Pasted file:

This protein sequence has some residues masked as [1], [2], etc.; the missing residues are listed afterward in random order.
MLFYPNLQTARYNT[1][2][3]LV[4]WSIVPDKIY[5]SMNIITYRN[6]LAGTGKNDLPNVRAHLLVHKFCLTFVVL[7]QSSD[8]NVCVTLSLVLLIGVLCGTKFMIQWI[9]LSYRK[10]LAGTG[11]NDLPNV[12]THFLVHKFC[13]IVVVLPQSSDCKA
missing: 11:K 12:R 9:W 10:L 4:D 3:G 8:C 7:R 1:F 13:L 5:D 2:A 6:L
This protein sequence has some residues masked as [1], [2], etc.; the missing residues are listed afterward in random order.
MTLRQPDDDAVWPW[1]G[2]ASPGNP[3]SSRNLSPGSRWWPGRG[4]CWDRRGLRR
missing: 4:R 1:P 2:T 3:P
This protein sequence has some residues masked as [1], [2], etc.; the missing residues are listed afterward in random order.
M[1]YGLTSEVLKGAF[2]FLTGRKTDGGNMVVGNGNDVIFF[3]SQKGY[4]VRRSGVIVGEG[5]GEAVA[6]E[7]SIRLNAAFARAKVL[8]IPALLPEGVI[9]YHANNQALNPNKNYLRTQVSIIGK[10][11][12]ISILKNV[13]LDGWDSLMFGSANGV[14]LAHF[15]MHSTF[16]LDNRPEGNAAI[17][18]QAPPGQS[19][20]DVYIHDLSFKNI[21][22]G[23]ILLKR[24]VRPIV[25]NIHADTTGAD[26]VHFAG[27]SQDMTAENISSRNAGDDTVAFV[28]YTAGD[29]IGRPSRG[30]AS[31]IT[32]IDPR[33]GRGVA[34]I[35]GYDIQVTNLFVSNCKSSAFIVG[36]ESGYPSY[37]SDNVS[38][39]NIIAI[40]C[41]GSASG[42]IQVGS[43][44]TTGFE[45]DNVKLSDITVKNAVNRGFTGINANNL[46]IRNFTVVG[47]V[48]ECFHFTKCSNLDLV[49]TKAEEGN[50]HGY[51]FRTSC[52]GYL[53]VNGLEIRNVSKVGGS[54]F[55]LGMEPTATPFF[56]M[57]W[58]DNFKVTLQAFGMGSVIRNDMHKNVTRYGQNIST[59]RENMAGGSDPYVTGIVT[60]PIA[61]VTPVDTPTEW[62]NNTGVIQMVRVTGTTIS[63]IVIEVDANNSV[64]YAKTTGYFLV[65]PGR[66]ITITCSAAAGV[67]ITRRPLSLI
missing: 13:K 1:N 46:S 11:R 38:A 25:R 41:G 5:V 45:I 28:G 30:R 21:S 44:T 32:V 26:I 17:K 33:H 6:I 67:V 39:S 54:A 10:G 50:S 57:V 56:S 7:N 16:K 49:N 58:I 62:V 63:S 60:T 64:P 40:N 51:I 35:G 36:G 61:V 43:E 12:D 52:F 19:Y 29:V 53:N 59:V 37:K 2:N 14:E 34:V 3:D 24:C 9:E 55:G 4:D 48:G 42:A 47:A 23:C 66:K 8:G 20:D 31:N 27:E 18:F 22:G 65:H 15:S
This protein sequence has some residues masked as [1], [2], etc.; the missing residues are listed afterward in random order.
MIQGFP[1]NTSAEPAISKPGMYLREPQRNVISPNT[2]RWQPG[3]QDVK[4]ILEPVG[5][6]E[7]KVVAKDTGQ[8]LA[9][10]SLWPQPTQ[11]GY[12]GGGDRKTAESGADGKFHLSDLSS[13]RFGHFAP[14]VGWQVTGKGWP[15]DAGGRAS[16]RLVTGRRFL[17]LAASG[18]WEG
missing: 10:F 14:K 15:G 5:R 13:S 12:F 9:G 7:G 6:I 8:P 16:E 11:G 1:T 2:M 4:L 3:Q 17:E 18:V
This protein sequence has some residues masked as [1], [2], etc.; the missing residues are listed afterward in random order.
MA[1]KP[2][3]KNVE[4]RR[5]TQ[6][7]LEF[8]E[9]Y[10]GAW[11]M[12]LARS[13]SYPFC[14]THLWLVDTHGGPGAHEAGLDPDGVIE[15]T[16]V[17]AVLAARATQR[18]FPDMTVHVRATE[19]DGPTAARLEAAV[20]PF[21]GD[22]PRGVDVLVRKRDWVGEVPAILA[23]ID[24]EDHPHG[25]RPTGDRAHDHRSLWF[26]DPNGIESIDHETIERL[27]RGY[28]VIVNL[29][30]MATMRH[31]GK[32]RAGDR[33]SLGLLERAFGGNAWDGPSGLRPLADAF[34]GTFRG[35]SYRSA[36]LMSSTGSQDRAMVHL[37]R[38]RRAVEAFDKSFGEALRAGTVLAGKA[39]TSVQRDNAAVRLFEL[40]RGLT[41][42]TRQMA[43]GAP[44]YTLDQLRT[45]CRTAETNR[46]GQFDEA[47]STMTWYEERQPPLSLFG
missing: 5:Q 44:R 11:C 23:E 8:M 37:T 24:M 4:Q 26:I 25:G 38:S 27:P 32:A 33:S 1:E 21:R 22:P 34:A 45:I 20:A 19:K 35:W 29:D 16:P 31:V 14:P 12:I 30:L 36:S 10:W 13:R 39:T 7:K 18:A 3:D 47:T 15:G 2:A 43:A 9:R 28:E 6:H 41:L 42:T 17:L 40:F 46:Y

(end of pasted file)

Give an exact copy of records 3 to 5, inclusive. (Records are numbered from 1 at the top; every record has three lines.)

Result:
This protein sequence has some residues masked as [1], [2], etc.; the missing residues are listed afterward in random order.
M[1]YGLTSEVLKGAF[2]FLTGRKTDGGNMVVGNGNDVIFF[3]SQKGY[4]VRRSGVIVGEG[5]GEAVA[6]E[7]SIRLNAAFARAKVL[8]IPALLPEGVI[9]YHANNQALNPNKNYLRTQVSIIGK[10][11][12]ISILKNV[13]LDGWDSLMFGSANGV[14]LAHF[15]MHSTF[16]LDNRPEGNAAI[17][18]QAPPGQS[19][20]DVYIHDLSFKNI[21][22]G[23]ILLKR[24]VRPIV[25]NIHADTTGAD[26]VHFAG[27]SQDMTAENISSRNAGDDTVAFV[28]YTAGD[29]IGRPSRG[30]AS[31]IT[32]IDPR[33]GRGVA[34]I[35]GYDIQVTNLFVSNCKSSAFIVG[36]ESGYPSY[37]SDNVS[38][39]NIIAI[40]C[41]GSASG[42]IQVGS[43][44]TTGFE[45]DNVKLSDITVKNAVNRGFTGINANNL[46]IRNFTVVG[47]V[48]ECFHFTKCSNLDLV[49]TKAEEGN[50]HGY[51]FRTSC[52]GYL[53]VNGLEIRNVSKVGGS[54]F[55]LGMEPTATPFF[56]M[57]W[58]DNFKVTLQAFGMGSVIRNDMHKNVTRYGQNIST[59]RENMAGGSDPYVTGIVT[60]PIA[61]VTPVDTPTEW[62]NNTGVIQMVRVTGTTIS[63]IVIEVDANNSV[64]YAKTTGYFLV[65]PGR[66]ITITCSAAAGV[67]ITRRPLSLI
missing: 13:K 1:N 46:S 11:R 38:A 25:R 41:G 5:V 45:I 28:G 30:R 21:S 44:T 32:V 26:I 17:K 33:H 6:I 67:V 39:S 54:A 10:G 50:S 57:V 56:S 7:N 16:K 49:N 58:I 62:V 63:S 60:T 64:P 40:N 51:I 35:G 36:G 61:V 43:E 12:D 52:F 19:Y 29:V 53:N 59:V 37:K 2:N 14:E 34:V 3:D 24:C 9:E 55:G 4:D 48:G 42:A 47:A 23:C 66:K 8:G 20:D 31:N 27:E 18:F 22:G 65:H 15:S
This protein sequence has some residues masked as [1], [2], etc.; the missing residues are listed afterward in random order.
MIQGFP[1]NTSAEPAISKPGMYLREPQRNVISPNT[2]RWQPG[3]QDVK[4]ILEPVG[5][6]E[7]KVVAKDTGQ[8]LA[9][10]SLWPQPTQ[11]GY[12]GGGDRKTAESGADGKFHLSDLSS[13]RFGHFAP[14]VGWQVTGKGWP[15]DAGGRAS[16]RLVTGRRFL[17]LAASG[18]WEG
missing: 10:F 14:K 15:G 5:R 13:S 12:F 9:G 7:G 6:I 8:P 16:E 11:G 1:T 2:M 4:L 3:Q 17:E 18:V
This protein sequence has some residues masked as [1], [2], etc.; the missing residues are listed afterward in random order.
MA[1]KP[2][3]KNVE[4]RR[5]TQ[6][7]LEF[8]E[9]Y[10]GAW[11]M[12]LARS[13]SYPFC[14]THLWLVDTHGGPGAHEAGLDPDGVIE[15]T[16]V[17]AVLAARATQR[18]FPDMTVHVRATE[19]DGPTAARLEAAV[20]PF[21]GD[22]PRGVDVLVRKRDWVGEVPAILA[23]ID[24]EDHPHG[25]RPTGDRAHDHRSLWF[26]DPNGIESIDHETIERL[27]RGY[28]VIVNL[29][30]MATMRH[31]GK[32]RAGDR[33]SLGLLERAFGGNAWDGPSGLRPLADAF[34]GTFRG[35]SYRSA[36]LMSSTGSQDRAMVHL[37]R[38]RRAVEAFDKSFGEALRAGTVLAGKA[39]TSVQRDNAAVRLFEL[40]RGLT[41][42]TRQMA[43]GAP[44]YTLDQLRT[45]CRTAETNR[46]GQFDEA[47]STMTWYEERQPPLSLFG
missing: 5:Q 44:R 11:C 23:E 8:M 37:T 24:M 4:Q 26:I 25:G 38:S 27:P 32:A 33:S 1:E 21:R 22:P 34:A 45:I 20:A 19:K 35:W 29:D 16:P 31:V 14:P 12:I 30:L 36:S 10:W 13:R 39:T 7:K 18:A 3:D 47:T 15:G 2:A 43:A 9:R 28:E 6:H 41:L 42:T 17:L 40:F 46:Y